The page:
Testimonio desde Singapur

2018 has been the penultimate year of 'putting things into perspective' for me. I have been suffering from Vulvodynia for the past 10 years without getting a proper diagnosis from my urogynaecologist and after getting diagnosed in August this year (after a lot of Googling and research and forcing my doctor to confirm if the condition I had was this), a lot of things fell into place. 

I have always apologized to others around me over the years, for words or actions that I'd have spoken or done owning to very bad days with pain. But from that day, I realized that putting yourself first over everything else is in fact, not a crime. Making yourself a priority is of utmost importance and you shouldn't apologize for the bad days you have due to your condition.

It has also taught me to be more empathetic to people around me. What we have, is invisible. Similarly, a lot of people have a lot of invisible things that we cannot see, what’s going on in their lives. I've started becoming more understanding and patient because I have a few people in my life who understand what I have and they are supportive, strong and patient with me.

On our society related note, the more I read and learn about vulvodynia and the conditions related to the uterus and female in general, I realize that our voices are oppressed. We are either not talking it out enough or we are not being heard enough. When we talk about feminism, we talk about workplace equality, social equality, domestic equality, violence against women. Giving importance to female health and these kind of conditions need to be addressed. More dialogue, more 'breaking taboos' around the vagina, letting people know about what a woman can potentially encounter in her lifetime and on how to take preventive or healing methods is also a form of rights of a woman and the female race. It in itself is a type of liberation. So my fellow ladies, I urge you all to create a healthy space for people around you to know what you suffer from, and to whoever is reading it, be a bit more kind, and understanding. It is not a woman's fault that she has it. I repeat, it is not her fault that she has it.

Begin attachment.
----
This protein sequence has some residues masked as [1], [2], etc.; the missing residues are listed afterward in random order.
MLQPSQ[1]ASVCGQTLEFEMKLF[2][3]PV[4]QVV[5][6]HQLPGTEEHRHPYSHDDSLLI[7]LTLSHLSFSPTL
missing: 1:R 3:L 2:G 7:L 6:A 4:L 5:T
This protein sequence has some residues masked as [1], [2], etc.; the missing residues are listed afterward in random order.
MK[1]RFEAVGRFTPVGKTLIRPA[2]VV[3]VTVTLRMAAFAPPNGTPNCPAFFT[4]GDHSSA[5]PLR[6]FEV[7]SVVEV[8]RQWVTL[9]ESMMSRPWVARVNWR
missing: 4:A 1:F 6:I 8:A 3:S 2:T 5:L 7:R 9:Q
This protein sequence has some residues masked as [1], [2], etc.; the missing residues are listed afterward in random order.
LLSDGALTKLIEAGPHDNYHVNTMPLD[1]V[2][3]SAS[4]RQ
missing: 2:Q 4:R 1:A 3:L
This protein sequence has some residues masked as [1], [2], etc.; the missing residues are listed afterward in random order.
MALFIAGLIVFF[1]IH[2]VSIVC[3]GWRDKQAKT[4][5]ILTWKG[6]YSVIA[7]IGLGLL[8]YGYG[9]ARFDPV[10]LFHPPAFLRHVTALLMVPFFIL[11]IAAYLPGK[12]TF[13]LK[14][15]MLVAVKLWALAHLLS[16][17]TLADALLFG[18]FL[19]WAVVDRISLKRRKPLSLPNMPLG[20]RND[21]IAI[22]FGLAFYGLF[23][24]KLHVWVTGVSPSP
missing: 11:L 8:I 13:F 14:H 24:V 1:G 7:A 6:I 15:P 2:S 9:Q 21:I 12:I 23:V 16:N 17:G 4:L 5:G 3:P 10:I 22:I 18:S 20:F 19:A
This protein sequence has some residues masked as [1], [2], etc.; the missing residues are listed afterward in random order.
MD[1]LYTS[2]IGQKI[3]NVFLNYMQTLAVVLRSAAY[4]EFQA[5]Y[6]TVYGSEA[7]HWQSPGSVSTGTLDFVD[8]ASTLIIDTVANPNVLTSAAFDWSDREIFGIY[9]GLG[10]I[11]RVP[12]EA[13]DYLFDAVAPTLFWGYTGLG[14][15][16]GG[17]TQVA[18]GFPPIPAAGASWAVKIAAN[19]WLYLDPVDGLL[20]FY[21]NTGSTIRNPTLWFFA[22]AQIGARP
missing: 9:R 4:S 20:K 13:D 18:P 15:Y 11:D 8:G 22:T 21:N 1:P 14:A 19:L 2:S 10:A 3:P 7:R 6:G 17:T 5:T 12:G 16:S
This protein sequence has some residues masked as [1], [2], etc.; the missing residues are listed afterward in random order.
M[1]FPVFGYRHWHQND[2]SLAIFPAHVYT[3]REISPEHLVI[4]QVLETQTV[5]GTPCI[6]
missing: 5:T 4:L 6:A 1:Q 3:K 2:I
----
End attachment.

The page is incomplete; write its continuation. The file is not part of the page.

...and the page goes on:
Also ladies, do not let anyone tell you that you are who you are because of your condition. You are way past that, you are stronger than most of the people because you wake up every single day with Vulvodynia, get through the day, rinse and repeat. What is more badass than that, right?

Let all women be heard! We are tougher together :)

* If there is anyone who'd want to talk to me about the same, please do feel free to message me on my IG account @maaaaahiway.

Pame Clynes